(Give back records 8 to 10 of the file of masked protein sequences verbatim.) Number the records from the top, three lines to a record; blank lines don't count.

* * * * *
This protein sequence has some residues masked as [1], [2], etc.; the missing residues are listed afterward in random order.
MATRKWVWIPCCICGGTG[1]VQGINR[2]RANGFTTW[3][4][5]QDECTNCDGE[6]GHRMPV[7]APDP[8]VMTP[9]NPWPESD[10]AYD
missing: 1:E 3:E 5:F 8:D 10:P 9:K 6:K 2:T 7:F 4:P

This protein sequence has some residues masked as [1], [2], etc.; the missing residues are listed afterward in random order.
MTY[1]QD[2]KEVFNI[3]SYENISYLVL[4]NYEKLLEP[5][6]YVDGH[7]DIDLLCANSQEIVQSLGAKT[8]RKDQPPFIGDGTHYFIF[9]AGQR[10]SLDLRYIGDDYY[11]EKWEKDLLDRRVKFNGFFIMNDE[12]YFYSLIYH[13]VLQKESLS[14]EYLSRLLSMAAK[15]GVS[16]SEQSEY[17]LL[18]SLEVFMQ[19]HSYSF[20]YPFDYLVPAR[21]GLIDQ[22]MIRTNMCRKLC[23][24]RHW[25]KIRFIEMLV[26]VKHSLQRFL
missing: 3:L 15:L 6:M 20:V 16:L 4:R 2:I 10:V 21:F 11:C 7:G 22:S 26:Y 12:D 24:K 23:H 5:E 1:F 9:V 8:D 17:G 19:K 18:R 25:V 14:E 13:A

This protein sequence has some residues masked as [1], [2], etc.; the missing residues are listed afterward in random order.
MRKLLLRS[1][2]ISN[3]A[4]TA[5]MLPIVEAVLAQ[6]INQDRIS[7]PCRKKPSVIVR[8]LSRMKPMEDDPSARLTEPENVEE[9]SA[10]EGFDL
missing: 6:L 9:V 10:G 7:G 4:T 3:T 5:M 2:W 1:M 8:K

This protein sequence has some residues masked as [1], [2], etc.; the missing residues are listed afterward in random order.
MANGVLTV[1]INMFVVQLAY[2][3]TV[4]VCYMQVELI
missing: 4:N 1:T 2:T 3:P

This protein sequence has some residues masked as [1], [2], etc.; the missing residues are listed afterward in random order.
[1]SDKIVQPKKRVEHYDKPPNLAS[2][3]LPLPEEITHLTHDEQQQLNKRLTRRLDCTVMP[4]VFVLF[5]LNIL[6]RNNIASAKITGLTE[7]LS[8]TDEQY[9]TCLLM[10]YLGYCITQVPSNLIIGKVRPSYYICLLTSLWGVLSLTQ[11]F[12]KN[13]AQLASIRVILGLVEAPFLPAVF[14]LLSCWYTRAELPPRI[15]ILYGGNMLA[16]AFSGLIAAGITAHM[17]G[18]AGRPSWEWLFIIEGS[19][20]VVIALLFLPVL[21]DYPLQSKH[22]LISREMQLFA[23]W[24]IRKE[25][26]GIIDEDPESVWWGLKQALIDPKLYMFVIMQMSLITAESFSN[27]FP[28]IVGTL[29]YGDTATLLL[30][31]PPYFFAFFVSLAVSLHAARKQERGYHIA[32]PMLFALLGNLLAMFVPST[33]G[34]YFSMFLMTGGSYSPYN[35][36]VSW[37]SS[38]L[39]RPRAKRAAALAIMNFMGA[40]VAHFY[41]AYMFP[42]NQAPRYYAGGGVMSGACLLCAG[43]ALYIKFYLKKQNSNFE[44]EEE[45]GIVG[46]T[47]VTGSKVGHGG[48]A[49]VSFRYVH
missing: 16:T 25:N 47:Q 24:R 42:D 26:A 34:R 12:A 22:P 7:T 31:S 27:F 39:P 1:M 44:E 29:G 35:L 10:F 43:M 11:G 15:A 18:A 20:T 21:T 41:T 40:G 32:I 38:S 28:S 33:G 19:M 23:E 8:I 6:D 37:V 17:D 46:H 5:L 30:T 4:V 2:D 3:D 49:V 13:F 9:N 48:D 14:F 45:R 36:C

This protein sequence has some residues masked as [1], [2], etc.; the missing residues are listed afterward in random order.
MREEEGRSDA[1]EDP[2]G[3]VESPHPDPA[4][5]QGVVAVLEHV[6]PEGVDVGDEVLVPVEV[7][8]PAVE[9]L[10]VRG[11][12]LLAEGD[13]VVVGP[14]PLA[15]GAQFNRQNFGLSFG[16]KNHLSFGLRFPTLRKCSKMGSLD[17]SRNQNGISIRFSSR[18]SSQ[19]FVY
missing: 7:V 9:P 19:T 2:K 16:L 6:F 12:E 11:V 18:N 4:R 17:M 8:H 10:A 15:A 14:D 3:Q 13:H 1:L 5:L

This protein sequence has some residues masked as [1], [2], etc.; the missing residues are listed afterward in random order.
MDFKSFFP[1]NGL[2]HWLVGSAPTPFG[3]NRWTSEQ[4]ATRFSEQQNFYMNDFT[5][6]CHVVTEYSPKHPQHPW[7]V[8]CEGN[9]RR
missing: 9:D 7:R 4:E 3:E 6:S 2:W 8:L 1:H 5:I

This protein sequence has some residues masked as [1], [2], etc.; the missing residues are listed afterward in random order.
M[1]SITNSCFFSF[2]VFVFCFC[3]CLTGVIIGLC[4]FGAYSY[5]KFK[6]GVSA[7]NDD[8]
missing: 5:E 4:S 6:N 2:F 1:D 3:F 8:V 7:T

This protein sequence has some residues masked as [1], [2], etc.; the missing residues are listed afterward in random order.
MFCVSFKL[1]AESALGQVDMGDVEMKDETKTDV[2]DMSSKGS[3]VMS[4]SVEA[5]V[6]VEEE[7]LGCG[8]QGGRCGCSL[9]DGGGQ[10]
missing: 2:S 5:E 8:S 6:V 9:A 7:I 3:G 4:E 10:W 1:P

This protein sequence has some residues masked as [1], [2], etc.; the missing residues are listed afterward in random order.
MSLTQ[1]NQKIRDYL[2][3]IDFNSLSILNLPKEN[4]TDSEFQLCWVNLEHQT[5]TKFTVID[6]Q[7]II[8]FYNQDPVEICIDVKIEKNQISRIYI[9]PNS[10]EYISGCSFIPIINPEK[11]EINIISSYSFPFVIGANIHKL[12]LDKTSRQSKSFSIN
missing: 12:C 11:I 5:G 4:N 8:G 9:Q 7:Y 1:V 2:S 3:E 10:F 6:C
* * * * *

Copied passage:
This protein sequence has some residues masked as [1], [2], etc.; the missing residues are listed afterward in random order.
M[1]SITNSCFFSF[2]VFVFCFC[3]CLTGVIIGLC[4]FGAYSY[5]KFK[6]GVSA[7]NDD[8]
missing: 5:E 4:S 6:N 2:F 1:D 3:F 8:V 7:T

This protein sequence has some residues masked as [1], [2], etc.; the missing residues are listed afterward in random order.
MFCVSFKL[1]AESALGQVDMGDVEMKDETKTDV[2]DMSSKGS[3]VMS[4]SVEA[5]V[6]VEEE[7]LGCG[8]QGGRCGCSL[9]DGGGQ[10]
missing: 2:S 5:E 8:S 6:V 9:A 7:I 3:G 4:E 10:W 1:P

This protein sequence has some residues masked as [1], [2], etc.; the missing residues are listed afterward in random order.
MSLTQ[1]NQKIRDYL[2][3]IDFNSLSILNLPKEN[4]TDSEFQLCWVNLEHQT[5]TKFTVID[6]Q[7]II[8]FYNQDPVEICIDVKIEKNQISRIYI[9]PNS[10]EYISGCSFIPIINPEK[11]EINIISSYSFPFVIGANIHKL[12]LDKTSRQSKSFSIN
missing: 12:C 11:I 5:G 4:N 8:G 9:Q 7:Y 1:V 2:S 3:E 10:F 6:C